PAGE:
It’s the kind of discovery movie geeks dream about – combing through a film vault and finding a lost work by a master of cinema – and it just happened in New Zealand. The National Film Preservation Foundation and the New Zealand Film Archive will announce today that they’ve found the first 30 minutes of a 1923 British film entitled The White Shadow – a title considered to be the earliest feature that a young filmmaker named Alfred Hitchcock worked on.
The master of suspense served multiple roles on the melodrama – assistant director, writer, production designer, and editor – and was a mere 24 years old when the film was made. The silent feature, which starred Betty Compson as twin sisters, will have it’s re-premiere on September 22nd at the Academy of Motion Pictures Arts and Sciences’ Samuel Goldwyn theater. To say this is a monumental event for film buffs seems to be an understatement.
Academics are calling the discovery of the first 30 minutes of the film a “missing link” in the evolution of Hitchcock as a filmmaker. Film scholars are hopeful that viewing The White Shadow will demonstrate how Hitchcock’s style was evolving as he made the transition from writing to directing. It should be a fascinating look into the mind of a young director starting to develop his style.
The film was discovered in a collection of nitrate prints that hadn’t been identified, but had been carefully preserved in New Zealand since 1989. Unfortunately, the New Zealanders only had funding to restore their national cinema – but they took great care of the films and snippets from other countries. Last year, the National Film Preservation Board received a grant to send an archivist to pore over the American films in the collection – which led to the discovery of John Ford’s film Upstream.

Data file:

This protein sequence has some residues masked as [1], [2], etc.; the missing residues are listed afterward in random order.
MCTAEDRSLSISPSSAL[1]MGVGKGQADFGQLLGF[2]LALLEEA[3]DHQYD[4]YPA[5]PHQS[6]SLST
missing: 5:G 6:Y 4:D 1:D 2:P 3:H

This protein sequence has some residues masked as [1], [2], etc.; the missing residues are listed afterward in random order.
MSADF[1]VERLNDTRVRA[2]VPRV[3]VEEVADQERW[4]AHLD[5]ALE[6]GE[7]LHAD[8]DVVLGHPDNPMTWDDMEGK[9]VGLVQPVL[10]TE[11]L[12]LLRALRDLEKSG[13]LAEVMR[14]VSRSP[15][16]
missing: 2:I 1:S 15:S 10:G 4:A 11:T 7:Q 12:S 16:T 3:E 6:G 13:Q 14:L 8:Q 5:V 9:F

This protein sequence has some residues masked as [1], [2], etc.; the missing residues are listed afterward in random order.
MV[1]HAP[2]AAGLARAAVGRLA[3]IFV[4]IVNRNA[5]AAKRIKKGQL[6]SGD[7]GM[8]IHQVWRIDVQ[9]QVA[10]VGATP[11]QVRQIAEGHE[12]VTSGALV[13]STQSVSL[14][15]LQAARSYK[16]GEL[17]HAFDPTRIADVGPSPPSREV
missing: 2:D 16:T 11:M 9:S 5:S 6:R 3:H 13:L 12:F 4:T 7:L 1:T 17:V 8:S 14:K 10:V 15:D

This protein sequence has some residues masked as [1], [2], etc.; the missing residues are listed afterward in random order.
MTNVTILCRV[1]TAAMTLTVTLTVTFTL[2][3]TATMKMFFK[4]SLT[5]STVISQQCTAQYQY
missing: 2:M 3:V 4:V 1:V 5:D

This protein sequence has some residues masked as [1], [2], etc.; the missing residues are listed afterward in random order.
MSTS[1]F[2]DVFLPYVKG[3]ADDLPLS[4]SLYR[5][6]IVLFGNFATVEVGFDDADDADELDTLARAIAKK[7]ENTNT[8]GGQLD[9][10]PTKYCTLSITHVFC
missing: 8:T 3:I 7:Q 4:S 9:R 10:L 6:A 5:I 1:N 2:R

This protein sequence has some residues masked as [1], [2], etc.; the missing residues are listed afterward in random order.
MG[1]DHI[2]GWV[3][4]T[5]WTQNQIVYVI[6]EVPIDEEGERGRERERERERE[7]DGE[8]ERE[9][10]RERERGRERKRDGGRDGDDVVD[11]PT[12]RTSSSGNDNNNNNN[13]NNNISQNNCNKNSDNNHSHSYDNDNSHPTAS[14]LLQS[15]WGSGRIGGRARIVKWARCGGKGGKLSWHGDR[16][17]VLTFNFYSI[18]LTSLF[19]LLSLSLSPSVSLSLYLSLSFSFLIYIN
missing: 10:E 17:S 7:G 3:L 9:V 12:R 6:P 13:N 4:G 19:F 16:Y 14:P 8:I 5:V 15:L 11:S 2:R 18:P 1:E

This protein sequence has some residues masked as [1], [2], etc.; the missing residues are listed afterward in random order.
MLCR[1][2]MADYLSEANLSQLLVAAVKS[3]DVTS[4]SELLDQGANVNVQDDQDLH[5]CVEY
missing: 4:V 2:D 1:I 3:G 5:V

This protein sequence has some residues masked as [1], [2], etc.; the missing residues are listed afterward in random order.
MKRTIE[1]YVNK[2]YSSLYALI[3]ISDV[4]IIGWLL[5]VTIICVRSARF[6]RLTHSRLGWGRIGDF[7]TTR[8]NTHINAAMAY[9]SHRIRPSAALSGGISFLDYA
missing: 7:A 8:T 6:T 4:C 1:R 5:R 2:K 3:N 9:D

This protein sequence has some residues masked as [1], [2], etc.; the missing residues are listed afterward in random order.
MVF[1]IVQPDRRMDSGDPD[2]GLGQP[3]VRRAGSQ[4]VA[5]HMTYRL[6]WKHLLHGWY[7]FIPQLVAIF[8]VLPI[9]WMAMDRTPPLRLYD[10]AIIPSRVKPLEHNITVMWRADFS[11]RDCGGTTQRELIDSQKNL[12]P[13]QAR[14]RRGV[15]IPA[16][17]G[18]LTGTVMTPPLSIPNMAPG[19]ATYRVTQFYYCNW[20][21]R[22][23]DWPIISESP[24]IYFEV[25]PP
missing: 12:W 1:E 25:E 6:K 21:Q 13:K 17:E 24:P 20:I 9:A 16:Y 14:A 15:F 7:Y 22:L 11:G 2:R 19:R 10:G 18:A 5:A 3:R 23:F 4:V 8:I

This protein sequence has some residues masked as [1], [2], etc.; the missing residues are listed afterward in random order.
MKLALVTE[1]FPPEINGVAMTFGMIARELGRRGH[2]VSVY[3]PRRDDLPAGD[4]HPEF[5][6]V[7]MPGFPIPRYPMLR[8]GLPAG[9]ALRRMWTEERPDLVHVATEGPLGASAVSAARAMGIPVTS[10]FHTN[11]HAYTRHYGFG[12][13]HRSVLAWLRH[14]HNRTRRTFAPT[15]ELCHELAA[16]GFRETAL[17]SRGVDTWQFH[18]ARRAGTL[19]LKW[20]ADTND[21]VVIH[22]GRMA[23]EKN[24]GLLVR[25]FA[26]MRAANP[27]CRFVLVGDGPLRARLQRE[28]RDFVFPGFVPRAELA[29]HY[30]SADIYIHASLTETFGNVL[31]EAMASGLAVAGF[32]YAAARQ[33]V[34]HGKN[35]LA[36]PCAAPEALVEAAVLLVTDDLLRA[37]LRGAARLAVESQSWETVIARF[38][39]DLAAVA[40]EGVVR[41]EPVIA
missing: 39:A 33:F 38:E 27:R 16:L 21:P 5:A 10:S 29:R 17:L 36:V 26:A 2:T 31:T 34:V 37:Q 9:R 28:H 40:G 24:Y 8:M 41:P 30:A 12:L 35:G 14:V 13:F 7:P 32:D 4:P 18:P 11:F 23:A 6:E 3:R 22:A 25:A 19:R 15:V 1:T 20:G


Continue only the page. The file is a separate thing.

This year, the organization received more funding for another trip – and while the remaining films in the vault are mostly fragments and snippets, a fragment of something like The White Shadow is better than nothing at all.
Film expert Leslie Lewis found the footage while poring through countless unmarked reels of film. She knew this particular material was something special because the “tinted images were striking.” She began to research the movie, and eventually discovered it was the work of Hitchcock and director Graham Cutts. Initially, they only found two reels from the film – but while searching through more unmarked materials, additional footage was uncovered and confirmed to be part of the title.
After the film’s re-premiere next month, The White Shadow will be added to the Academy’s Hitchcock Collection, where it will sit beside other Hitchcock memorabilia -- including the director’s papers. Hopefully, this footage will be made available for viewing by the public at large – finding early unseen Hitchcock is clearly a big deal for anyone who loves film.
[via The LA Times]